You’ve probably heard by now that sitting at your desk is killing you. No? Allow me to elaborate. The average person spends a third of their life sitting down, which lowers blood sugar, decreases blood flow, and puts you at risk for diabetes and heart disease. Some doctors even call our culturally ingrained inactivity “Sitting Disease,” which seems a little dramatic, but there’s truth in it.
Spurred by growing evidence of the risks of sitting on your butt all day, standing workstations are an increasingly popular alternative. Proponents of upright desks claim they encourage constant movement, healthy circulation, and creativity. Hell, there are even bike workstations.
Martin Keen, founder of hybrid footwear brand , started working at a standing desk years ago. But Keen says he tired easily, and eventually found himself leaning against a makeshift seat. An industrial designer by trade, the entrepreneur began designing a workstation based on his ad-hoc prototype.
He unveiled his upright workstation at ICFF earlier this month. Focal incorporates a small bench into the traditional standing design, not unlike drafting tables used by architects and engineers. The small leather seat is more for leaning than sitting. It tilts downward at an angle that makes it tough to totally rest, and it pivots with your movements, improving balance and, ostensibly, focus. The station’s plywood and aluminum desk is attached at its base to a footrest that tilts up towards the user for support.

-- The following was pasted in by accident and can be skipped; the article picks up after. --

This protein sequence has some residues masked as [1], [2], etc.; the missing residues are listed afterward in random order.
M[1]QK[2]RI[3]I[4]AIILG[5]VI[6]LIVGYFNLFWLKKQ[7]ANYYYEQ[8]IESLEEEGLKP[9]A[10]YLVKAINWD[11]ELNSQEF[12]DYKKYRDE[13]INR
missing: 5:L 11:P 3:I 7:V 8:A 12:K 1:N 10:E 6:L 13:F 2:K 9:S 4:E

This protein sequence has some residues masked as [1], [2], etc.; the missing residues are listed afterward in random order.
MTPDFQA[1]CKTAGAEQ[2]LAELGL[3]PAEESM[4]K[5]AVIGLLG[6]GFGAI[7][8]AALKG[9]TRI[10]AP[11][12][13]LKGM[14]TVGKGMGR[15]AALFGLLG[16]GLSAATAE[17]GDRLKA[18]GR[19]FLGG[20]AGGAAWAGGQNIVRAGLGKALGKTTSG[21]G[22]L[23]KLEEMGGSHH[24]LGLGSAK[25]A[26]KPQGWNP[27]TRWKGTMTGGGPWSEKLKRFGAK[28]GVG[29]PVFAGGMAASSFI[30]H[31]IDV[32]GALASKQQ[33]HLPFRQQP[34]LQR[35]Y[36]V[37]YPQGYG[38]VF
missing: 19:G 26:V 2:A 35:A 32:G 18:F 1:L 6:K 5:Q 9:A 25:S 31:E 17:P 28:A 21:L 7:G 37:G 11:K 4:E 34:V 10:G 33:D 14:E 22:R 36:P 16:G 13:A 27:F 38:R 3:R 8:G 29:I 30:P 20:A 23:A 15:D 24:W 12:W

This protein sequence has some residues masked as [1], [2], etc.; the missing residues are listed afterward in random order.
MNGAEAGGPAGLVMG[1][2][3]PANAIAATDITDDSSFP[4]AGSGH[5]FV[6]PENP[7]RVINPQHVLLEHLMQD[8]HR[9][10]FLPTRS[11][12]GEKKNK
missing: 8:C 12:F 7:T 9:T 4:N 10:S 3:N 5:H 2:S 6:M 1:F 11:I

Granted, the Focal isn’t a great looking object, and we do wish Keen had hired an outside designer. But it might actually be an entirely new class of product. Sitting in it doesn’t quite feel like anything else: You’re definitely not standing, but you do get the sense that you’re moving around, at least a little bit. The combination encourages a “natural, neutral posture,” explains Keen. “There is a place between standing and sitting where our body wants to be.” Does it make you move enough to counter Sitting Disease? We shall see: Keen says he is working with an ergonomist to study exactly how the seat affects your well-being.